Fill-in flash depends on the camera exposure mode
Fill-in flash is often used to reduce the contrast that occurs in photos that have a bright backlight, these typically leave your subject with a dark face as it’s in shadow. Adding a pop of flash will lower the contrast range and light the face. Canon E-TTL II will always try to achieve balanced fill-in flash if the camera is in Aperture Priority (Av) or Shutter Priority (Tv) mode. In Program (P) the camera might give fill-in flash and might not.
Adding a Speedlite flash and program mode shows quite a different result in comparison with the initial shot taken without flash. The reason is that in program mode the camera will only select a shutter speed as low as 1/60s when a flash is used. The idea being that this way camera shake is reduced. However this picture – simple as it is – contains some elements lit by the flash and some lit by the natural daylight on the bushes in the background outside the window. The pre-flash is used to determine where the flash lit subject is in the frame, and the appropriate exposure. Since the flash subject is a white window frame the camera gets confused and lights it with enough flash to make it grey.
Program exposure mode will only use shutter speeds from 1/60s to the camera sync speed when flash is used
I find that program mode with flash is the combination most likely to catch photographers out. Let’s assume you are taking pictures outside on a nice sunny day, you are shooting with a backlight from the sun and using the flash for fill from the front. It’s all looking great with nice balance. Now you go inside and the light level has dropped so the camera stops doing fill-in flash and the backgrounds behind your subjects go dark or even black and it makes the subject stand out from the background much more – often making people think the flash is over lighting the subject.
Aperture Priority mode
Using Aperture Priority the camera has chosen a much slower shutter speed 1/8s to allow the parts of the scene that are lit by ambient light to be captured. (I think a cloud passed overhead too!) The key thing to note here is that Av mode will always try to balance the flash and ambient lit parts and Av is quite happy to choose thirty seconds (30s) for a shutter speed if you shoot in pitch black coal cellars. The problem often becomes camera shake being visible.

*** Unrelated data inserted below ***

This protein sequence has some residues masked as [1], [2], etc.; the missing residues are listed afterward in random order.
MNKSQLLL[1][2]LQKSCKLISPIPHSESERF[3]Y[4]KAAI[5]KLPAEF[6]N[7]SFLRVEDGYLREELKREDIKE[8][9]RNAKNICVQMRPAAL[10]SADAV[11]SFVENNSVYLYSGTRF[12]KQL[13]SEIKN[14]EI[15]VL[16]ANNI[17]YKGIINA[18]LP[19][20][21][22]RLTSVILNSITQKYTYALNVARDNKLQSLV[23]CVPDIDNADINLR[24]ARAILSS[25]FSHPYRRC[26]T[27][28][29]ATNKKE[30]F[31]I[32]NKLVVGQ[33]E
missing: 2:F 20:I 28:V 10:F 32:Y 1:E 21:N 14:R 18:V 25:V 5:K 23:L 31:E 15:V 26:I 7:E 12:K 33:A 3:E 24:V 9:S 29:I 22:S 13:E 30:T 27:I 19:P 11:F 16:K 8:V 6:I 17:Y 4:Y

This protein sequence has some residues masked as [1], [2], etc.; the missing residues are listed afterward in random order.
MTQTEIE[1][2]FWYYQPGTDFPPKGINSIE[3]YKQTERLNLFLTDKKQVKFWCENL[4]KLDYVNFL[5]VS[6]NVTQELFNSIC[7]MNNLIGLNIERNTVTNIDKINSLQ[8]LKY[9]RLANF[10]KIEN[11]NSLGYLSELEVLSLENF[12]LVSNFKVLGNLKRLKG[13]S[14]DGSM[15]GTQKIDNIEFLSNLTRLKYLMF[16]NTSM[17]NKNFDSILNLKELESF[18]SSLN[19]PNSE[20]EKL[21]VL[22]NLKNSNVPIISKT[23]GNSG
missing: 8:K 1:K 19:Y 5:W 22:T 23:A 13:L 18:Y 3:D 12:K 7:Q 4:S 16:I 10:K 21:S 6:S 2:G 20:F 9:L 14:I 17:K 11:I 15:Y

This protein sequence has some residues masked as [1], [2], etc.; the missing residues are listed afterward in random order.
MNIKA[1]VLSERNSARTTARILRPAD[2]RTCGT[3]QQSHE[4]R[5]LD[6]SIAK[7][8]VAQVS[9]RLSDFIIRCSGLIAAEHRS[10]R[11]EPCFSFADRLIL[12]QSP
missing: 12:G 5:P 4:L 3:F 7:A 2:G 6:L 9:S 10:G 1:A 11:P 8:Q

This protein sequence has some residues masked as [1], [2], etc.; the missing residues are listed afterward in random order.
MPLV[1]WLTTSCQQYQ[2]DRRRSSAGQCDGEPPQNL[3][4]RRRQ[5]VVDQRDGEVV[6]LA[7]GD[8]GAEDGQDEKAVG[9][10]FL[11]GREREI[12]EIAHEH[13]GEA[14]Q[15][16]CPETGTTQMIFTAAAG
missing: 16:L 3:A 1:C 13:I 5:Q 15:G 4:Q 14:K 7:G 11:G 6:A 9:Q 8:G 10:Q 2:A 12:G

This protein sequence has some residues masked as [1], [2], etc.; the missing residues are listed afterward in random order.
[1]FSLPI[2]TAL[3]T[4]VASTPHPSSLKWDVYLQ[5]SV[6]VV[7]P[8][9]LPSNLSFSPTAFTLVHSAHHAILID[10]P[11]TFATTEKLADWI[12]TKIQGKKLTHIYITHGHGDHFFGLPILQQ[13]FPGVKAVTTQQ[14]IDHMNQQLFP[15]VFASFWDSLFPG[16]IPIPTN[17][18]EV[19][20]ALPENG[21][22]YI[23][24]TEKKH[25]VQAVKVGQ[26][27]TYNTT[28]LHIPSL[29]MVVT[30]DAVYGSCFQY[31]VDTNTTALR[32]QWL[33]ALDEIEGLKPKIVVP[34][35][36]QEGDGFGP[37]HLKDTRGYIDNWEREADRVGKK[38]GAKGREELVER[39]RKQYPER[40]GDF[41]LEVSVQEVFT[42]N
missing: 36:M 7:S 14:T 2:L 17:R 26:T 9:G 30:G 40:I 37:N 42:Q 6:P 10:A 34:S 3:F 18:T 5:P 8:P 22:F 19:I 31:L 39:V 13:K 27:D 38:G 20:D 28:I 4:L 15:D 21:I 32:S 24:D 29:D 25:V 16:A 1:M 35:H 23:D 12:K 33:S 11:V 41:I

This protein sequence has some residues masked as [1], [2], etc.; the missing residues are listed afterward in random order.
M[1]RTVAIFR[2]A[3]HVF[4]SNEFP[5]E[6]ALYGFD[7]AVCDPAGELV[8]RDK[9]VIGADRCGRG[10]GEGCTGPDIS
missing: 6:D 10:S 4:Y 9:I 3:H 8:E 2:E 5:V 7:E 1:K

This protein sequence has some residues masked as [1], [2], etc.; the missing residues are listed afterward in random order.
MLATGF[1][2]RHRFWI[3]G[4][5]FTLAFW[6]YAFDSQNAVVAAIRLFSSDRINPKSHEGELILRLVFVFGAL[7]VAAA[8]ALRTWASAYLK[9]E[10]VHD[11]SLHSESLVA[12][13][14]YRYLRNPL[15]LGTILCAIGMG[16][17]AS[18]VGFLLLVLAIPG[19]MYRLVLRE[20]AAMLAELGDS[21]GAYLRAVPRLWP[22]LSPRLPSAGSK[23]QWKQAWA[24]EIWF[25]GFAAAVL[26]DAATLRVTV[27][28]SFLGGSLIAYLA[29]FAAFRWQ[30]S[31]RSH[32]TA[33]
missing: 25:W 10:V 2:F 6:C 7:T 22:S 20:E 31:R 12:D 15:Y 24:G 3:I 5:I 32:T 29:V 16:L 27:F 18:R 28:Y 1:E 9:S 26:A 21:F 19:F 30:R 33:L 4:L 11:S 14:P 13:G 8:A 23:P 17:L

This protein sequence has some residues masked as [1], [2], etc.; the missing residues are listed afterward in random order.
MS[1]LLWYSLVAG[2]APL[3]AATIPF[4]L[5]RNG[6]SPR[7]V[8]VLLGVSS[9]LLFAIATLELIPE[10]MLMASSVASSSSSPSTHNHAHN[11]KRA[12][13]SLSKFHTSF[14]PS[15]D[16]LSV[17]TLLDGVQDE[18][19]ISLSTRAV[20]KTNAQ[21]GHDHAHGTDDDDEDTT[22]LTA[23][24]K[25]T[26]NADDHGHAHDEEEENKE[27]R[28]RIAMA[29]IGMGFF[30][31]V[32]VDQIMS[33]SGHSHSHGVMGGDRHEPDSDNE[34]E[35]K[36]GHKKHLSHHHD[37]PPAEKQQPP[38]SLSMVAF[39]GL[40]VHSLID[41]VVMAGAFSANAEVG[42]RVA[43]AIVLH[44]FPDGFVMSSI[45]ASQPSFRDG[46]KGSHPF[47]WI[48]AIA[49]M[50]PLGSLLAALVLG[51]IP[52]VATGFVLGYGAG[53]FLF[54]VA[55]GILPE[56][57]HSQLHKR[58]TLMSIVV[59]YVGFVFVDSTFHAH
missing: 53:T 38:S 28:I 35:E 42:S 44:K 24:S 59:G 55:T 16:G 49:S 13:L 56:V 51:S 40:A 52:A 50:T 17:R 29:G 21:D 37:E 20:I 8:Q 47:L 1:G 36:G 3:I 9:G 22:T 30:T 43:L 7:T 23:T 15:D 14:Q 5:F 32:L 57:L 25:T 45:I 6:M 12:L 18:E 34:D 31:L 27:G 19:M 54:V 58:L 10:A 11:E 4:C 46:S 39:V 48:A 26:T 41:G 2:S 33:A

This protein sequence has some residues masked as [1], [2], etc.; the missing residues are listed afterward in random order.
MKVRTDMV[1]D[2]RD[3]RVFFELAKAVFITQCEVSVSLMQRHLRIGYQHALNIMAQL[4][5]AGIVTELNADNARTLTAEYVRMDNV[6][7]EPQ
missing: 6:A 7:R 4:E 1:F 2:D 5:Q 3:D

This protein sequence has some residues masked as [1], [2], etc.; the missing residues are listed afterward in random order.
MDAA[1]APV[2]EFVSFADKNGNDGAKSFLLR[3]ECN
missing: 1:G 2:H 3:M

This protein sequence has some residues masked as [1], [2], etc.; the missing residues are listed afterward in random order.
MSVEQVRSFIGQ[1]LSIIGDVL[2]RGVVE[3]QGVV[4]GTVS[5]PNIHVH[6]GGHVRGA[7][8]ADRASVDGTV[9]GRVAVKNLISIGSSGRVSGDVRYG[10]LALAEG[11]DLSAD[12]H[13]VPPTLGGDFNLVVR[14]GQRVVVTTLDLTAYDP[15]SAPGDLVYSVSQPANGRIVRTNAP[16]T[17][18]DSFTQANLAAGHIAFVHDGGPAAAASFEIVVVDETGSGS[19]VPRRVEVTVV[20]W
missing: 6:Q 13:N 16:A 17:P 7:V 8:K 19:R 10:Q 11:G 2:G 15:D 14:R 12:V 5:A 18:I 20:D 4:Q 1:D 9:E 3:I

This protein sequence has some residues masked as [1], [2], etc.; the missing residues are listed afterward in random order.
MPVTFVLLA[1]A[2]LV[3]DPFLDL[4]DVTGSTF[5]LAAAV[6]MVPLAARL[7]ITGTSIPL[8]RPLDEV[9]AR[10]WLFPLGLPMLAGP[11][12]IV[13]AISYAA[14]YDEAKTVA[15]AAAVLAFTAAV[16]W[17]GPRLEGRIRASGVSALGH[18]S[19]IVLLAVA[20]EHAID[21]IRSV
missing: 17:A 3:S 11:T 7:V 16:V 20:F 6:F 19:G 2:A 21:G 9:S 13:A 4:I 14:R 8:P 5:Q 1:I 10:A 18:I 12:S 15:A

Shutter Priority (Tv) will also try to balance flash and ambient, but often if you choose too small an aperture you might run out of flash power to light your subject so I tend to avoid using Tv mode for flash pictures entirely, and would use manual mode instead.
Key points to remember
- Av (& Tv) will always do fill-in flash, even if you end up with camera shake
- P will only do fill-in flash if there’s enough ambient light to get the shutter speed above 1/60s
- Increasing the ISO can help you to achieve a faster shutter speed for the ambient light, it also lets your flash recycle faster. The picture above is taken at ISO 400 rather than the ISO 100 used for the window shots at the top of the post
- Manual exposure mode on the camera puts the photographer in control of the ambient light level
In the event of very bright sunlight, or an intention to use wide aperture lenses then high speed sync is often the next topic to learn. I’ll cover that in a future post.
Thanks to my model Zuki Jai and Orchard Studios for being great people to work with.